Small car I have is over 10 years old & would love to replace it with EV (cost of repair getting significant)ds replacing as starting to have lots of mechanical issues so needs replacing anyway) .

    But .. cost

    New EV car is massively expensive (NB always purchased petrol cars second hand anyway so my budget less than new petrol car price)

    Minimal EV second hand market - so second hand not a viable option.

    So, purchase likely to be yet another small second hand car to (metaphorically) drive into the ground.

    1. 0laf Silver badge

      Re: Wealthy

      So you're rich enough to buy a new EV witha green plate.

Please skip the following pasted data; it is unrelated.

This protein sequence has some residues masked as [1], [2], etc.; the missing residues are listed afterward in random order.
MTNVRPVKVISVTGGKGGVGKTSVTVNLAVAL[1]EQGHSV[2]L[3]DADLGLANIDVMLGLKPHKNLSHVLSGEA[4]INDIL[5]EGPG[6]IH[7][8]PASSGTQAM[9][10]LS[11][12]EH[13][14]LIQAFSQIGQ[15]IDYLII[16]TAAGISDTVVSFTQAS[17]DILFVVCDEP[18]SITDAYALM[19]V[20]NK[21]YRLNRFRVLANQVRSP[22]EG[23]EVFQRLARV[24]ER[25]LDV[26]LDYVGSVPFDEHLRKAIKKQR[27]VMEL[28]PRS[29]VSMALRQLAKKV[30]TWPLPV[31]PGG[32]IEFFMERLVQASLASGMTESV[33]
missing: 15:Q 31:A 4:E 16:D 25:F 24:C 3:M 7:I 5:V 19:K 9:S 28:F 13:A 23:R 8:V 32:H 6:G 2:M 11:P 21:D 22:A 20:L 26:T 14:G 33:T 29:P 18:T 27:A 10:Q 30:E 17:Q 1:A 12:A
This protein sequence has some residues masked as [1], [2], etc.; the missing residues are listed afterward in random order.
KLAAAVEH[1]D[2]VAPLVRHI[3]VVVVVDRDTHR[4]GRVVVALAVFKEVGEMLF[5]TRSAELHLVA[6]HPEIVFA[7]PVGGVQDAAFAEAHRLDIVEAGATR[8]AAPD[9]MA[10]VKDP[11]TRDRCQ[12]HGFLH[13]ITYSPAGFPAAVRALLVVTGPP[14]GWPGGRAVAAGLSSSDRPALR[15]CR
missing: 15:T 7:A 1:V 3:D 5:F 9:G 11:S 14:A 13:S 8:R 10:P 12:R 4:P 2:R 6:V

Why sir step up and have some free parking and free charging as well. You know you're worth it.

      To the social worker oik in the 20yr old diesel, back of the lot for you and it's £15 a day for your stinking jalopy.

      1. holmegm Bronze badge

        Re: Wealthy

        They want the social worker to use public transport. If that limits her employment options, oh well; not their problem.

  16. Jason Bloomberg Silver badge
    Devil

    "plates with a green dash on the left-hand side"

    Fantastic. We can all become environmentally friendly for the cost of a few inches of green electrical insulating tape.

  17. Lee D Silver badge

    A short-term incentive at best.

    Also, I can never be eligible. I rent a flat in a managed estate where the private allocated car parking space is not within cable range of my flat, and where the letting agreement actually includes a "no trailing cables, nothing out of the windows" clause.